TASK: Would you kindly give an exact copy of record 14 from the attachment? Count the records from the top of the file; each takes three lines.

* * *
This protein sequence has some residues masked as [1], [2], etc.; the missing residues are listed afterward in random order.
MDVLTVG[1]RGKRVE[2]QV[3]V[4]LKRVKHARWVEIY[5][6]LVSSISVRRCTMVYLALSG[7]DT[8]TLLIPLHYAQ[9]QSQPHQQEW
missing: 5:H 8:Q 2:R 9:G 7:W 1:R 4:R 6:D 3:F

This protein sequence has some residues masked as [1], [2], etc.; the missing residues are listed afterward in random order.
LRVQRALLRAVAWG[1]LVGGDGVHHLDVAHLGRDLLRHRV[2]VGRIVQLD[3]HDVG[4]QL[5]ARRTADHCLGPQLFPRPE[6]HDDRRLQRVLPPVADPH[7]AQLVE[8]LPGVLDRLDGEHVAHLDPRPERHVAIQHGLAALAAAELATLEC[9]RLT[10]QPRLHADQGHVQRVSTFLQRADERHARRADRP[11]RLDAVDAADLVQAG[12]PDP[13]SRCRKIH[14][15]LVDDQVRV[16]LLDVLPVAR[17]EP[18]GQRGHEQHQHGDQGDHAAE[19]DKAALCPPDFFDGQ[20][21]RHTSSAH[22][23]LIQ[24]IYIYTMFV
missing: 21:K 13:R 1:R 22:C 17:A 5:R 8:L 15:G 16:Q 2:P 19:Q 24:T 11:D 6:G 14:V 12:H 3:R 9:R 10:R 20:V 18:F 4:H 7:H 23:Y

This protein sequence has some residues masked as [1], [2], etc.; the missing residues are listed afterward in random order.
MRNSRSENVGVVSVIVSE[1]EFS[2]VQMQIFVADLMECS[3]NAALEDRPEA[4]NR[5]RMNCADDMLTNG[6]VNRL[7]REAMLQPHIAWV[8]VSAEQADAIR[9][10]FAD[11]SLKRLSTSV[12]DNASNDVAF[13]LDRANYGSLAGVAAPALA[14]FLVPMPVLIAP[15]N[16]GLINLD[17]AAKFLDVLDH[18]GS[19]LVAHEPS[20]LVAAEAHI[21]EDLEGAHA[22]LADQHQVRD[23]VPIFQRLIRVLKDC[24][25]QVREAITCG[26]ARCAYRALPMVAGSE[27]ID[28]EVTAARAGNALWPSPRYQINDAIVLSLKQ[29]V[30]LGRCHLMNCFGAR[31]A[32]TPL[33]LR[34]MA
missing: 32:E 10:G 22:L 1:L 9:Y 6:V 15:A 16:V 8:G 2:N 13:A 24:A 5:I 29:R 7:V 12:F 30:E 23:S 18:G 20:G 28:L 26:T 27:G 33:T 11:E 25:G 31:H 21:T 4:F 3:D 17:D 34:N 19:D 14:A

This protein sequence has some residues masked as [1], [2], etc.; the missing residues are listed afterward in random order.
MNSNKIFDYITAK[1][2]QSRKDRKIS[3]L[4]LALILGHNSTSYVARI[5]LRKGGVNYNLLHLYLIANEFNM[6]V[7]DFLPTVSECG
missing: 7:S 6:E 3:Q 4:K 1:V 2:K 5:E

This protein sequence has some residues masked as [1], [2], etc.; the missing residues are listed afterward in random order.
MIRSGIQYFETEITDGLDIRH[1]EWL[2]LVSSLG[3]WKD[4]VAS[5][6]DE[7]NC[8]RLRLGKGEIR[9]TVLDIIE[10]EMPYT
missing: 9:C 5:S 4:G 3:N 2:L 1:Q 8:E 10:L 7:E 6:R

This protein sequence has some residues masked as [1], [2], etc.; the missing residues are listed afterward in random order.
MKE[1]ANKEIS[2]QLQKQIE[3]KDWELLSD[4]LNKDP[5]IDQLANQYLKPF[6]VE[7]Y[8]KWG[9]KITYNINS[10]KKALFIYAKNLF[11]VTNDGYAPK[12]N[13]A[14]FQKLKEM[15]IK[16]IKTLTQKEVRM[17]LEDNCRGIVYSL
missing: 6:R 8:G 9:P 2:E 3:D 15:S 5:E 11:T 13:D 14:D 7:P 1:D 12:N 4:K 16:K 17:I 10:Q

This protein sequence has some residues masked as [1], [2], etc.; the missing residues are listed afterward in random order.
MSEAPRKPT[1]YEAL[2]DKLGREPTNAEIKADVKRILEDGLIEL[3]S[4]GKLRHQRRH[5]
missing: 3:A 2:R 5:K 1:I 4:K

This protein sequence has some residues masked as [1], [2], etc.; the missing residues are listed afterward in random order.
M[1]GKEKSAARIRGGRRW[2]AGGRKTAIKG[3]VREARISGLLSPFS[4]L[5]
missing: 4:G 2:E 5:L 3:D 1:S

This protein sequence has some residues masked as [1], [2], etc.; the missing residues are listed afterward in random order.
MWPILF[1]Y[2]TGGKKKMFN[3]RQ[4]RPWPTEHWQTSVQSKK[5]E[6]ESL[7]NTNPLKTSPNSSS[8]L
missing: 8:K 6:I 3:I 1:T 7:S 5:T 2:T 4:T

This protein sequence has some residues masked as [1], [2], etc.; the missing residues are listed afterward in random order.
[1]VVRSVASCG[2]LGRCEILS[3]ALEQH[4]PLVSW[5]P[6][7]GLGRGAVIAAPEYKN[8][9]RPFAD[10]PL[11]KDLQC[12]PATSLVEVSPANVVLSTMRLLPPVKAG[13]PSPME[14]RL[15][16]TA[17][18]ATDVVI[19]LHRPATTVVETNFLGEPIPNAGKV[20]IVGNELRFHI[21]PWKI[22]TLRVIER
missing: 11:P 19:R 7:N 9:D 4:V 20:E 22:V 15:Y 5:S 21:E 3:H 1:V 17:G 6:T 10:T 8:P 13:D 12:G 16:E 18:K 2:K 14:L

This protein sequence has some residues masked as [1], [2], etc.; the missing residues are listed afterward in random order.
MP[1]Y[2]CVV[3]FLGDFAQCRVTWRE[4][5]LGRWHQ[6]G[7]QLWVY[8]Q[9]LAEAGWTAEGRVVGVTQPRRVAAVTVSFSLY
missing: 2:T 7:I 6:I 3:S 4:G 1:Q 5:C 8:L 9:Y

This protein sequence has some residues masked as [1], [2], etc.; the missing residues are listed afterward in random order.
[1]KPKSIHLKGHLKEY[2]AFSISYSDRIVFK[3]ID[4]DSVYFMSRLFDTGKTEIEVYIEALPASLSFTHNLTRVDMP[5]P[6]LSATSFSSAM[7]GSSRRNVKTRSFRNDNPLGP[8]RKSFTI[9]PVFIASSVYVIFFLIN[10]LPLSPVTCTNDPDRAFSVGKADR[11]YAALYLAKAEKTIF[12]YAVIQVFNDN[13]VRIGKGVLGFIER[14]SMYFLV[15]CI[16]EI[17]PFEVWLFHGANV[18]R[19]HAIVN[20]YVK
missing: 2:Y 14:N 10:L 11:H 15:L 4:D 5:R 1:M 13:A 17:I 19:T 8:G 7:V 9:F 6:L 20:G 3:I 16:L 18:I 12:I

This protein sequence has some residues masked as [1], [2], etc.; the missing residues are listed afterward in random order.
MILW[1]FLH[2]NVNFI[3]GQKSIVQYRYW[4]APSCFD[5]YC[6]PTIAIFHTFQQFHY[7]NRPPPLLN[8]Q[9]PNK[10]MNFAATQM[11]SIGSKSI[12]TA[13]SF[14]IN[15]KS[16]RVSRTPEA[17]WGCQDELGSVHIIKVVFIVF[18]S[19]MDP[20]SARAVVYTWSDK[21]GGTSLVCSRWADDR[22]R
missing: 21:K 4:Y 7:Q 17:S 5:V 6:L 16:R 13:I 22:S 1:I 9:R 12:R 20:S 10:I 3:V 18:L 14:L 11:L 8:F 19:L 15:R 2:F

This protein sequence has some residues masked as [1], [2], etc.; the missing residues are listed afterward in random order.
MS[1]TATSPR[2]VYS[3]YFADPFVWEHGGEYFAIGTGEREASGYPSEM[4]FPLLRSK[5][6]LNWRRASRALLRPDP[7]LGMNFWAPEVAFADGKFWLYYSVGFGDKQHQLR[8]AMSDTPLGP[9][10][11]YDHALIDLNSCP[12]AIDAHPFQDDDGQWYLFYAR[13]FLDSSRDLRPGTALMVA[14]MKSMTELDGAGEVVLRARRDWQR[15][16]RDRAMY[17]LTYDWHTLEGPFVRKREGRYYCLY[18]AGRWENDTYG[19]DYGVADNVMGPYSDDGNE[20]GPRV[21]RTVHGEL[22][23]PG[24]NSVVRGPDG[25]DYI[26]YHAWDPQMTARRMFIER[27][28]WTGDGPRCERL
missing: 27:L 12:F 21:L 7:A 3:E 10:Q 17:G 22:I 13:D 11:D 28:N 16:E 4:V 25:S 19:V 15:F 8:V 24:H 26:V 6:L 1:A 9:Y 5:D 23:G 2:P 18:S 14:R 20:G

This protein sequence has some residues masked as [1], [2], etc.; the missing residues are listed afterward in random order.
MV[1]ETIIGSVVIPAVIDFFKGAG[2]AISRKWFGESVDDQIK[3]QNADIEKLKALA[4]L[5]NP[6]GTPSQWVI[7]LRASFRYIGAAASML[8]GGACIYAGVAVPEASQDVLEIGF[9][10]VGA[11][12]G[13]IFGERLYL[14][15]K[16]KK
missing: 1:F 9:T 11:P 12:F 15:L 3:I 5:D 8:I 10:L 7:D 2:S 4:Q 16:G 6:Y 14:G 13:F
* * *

This protein sequence has some residues masked as [1], [2], etc.; the missing residues are listed afterward in random order.
MS[1]TATSPR[2]VYS[3]YFADPFVWEHGGEYFAIGTGEREASGYPSEM[4]FPLLRSK[5][6]LNWRRASRALLRPDP[7]LGMNFWAPEVAFADGKFWLYYSVGFGDKQHQLR[8]AMSDTPLGP[9][10][11]YDHALIDLNSCP[12]AIDAHPFQDDDGQWYLFYAR[13]FLDSSRDLRPGTALMVA[14]MKSMTELDGAGEVVLRARRDWQR[15][16]RDRAMY[17]LTYDWHTLEGPFVRKREGRYYCLY[18]AGRWENDTYG[19]DYGVADNVMGPYSDDGNE[20]GPRV[21]RTVHGEL[22][23]PG[24]NSVVRGPDG[25]DYI[26]YHAWDPQMTARRMFIER[27][28]WTGDGPRCERL
missing: 27:L 12:F 21:L 7:A 3:E 10:Q 17:G 22:I 13:D 11:D 28:N 16:E 4:V 25:S 19:V 15:F 8:V 24:H 26:V 6:L 1:A 9:Y 5:D 23:G 2:P 18:S 14:R 20:G